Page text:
A Manager’s Potential Participation in an Excess Benefit Transaction

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Situation:                    I. M. Boss, the Executive Director of A Good Show, a 501(c)(3) organization, receives a total compensation package of $300,000.  The HR Director reported to the Executive Committee the results of his survey, indicating that for comparably sized organizations, Executive Director compensation packages ranged from $150,000 to $225,000.  Given the particularly vulnerable position in which the Board and organization found itself (the start of a significant building campaign), the Executive Committee decided that a $300,000 compensation package would best serve A Good Show.  The Executive Committee, consisting entirely of independent, non-conflicted persons, contemporaneously documented the results of its performance review, and the basis for the compensation package that it awarded to Mr. Boss.

Dilemma:                    A Good Show’s Controller, Amber Sue Cautious, expressed concern to the Executive Committee concerning Mr. Boss’ level of compensation, indicating that she thought his compensation package might constitute an “Excess Benefit”, inasmuch as it clearly fell outside the boundaries of compensation packages paid to similarly situated Executive Directors.  Furthermore, Amber indicated that she considered herself vulnerable to IRS penalties for knowingly participating in a possibly excess benefit transaction.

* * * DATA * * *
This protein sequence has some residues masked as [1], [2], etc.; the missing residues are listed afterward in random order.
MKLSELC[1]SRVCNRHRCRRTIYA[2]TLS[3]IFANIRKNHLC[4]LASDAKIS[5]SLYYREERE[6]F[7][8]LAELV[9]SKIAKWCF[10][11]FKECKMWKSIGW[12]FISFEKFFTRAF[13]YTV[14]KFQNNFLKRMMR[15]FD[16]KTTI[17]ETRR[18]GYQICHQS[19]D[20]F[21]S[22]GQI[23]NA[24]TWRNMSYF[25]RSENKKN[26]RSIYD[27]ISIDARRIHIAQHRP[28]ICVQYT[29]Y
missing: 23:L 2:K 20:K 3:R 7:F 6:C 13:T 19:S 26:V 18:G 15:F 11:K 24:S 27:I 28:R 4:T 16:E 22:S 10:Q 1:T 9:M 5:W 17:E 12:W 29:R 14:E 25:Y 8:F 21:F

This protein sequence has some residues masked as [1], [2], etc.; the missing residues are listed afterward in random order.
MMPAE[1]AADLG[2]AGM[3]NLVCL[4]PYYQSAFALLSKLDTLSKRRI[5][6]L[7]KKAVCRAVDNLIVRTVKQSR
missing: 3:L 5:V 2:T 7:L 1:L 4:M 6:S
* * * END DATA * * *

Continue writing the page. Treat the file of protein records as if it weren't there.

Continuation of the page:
Rule:                           An “Excess Benefit Transaction” generally is a transaction in which an applicable tax-exempt organization provides to or for the use of a disqualified person an economic benefit, the value of which exceeds the value of the consideration received by the organization.  An excise tax equal to 10% of the excess benefit can be imposed on an organization manager who knowingly participates in the payment of an excess benefit transaction to a disqualified individual.

Answer:                      An organization manager (Amber) is not considered to have participated in an excess benefit transaction where she has opposed the transaction in a manner consistent with the fulfillment of the manager’s responsibilities to the organization.  Furthermore, an organization manager will not be considered as knowingly participating in an excess benefit transaction if she relies on the fact that the requirements for the rebuttable presumption of reasonableness test has been satisfied.  Finally, an organization manager’s participation is due to reasonable cause if she exercises reasonable responsibility on behalf of the organization with ordinary business care and prudence, which would also exempt the manager from penalty.

Significance                The Controller’s position in questionable transactions can be particularly troublesome to a conscientious and honest person.  Considering the fact that, although a Controller is often seen as a person in a position of significant influence and control, she is also in a position of having to accept the decisions of others more superior to her and act according to the dictates of those superior decisions.  In the above situation, she is confronted with the potentially legal dilemma of deciding whether she can appropriately participate in a transaction with questionable legal justification.  In many situations, a Controller will also need to wrestle with the similarly vexing question of whether she can live with her own conscience, when transactions whose ethical or moral implications violate her own standards.

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